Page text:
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Background
I'm trying to understand ROC curves, however I sometimes read that you can simply go one up for a True positive (TP) and one to the right for a False positive (FP), as mentioned here:

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Figure 5.2 shows an example ROC curve—the jagged line—for the sample of test data in Table 5.6. You can follow it along with the table. From the origin,go up two (two positives), along one (one negative), up five (five positives), along one (one negative), up one, along one, up two, and so on. from: Witten et al., data mining: Practical Machine Learning Tools and Techniques

This is easy comprehensible, however there are also ROC curves plotting the FPR vs TPR. I initially thought this would be the same but as far as I can reason the above example does not take False Negatives (FN) and True Negatives (TN) into account, whereas for example the ROC curve below does, as it uses the FPR and TPR (which have the negatives in their divisor)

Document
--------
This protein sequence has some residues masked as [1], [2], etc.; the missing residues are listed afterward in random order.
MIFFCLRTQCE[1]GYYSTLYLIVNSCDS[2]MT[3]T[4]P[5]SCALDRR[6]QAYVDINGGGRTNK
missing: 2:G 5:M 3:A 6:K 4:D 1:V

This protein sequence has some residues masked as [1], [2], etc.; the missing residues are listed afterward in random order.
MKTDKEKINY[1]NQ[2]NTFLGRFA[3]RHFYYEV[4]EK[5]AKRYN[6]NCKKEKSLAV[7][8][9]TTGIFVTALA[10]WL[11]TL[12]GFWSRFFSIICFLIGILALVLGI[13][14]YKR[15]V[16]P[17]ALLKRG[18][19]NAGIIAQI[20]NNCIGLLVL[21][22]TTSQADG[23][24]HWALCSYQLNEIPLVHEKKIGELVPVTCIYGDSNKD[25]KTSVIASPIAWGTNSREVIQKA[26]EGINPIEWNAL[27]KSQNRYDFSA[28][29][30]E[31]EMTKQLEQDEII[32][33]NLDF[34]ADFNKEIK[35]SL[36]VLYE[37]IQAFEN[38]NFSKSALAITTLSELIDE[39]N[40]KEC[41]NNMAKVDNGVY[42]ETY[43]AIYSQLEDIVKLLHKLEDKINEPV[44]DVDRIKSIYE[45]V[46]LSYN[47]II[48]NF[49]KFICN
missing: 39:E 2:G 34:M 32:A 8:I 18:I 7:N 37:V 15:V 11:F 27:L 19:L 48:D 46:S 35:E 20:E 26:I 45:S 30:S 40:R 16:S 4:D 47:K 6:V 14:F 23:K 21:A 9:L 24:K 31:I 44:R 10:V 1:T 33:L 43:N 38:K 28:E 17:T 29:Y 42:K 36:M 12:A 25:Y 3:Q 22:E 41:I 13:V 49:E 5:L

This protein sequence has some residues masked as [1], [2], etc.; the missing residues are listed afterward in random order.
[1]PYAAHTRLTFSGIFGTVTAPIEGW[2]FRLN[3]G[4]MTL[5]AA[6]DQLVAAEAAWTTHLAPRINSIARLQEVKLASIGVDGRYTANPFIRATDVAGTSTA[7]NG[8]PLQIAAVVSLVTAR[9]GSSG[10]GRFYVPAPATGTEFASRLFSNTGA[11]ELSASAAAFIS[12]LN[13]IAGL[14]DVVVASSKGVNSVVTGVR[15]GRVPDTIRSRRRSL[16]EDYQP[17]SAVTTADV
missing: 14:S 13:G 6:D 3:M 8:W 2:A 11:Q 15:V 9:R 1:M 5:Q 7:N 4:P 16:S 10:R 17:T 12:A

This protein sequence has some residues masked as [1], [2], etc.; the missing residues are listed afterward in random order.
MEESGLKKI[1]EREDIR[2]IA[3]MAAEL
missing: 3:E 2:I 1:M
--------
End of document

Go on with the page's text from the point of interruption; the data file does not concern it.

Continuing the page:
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Then I found the following on WikiPedia:

The ROC curve is created by plotting the true positive rate (TPR) against the false positive rate (FPR) at various threshold settings. The true-positive rate is also known as sensitivity, recall or probability of detection1 in machine learning.

Leaving me wondering what the differences are between the above mentioned methods, if there are any at all.


Question
Is a ROC curve made using the 'one up for a TP and one to the right for a FP' method the same as plotting the FPR vs the TPR?

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Is a ROC curve made using the 'one up for a TP and one to the right for a FP' method the same as plotting the FPR vs the TPR? The first method you describe (the one I've copied into this answer) underdefines the operation of creating a ROC. You always divide each step by the total positives and total negatives on each axis (hence able to convert to a percentage). The denominator remains constant, hence being ignored from step to step in your description. If you take this into account the two methods are identical except one uses percentages the other uses proportions.

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  • $\begingroup$ Thankyou for answering, but could you please elaborate a little more in your answer? For example "underdefines the operation", what operation? Further I can't figure out when you are talking about the first (TP vs FP) or second method (TPR vs FPR) $\endgroup$ – KingBoomie Apr 3 '18 at 8:54

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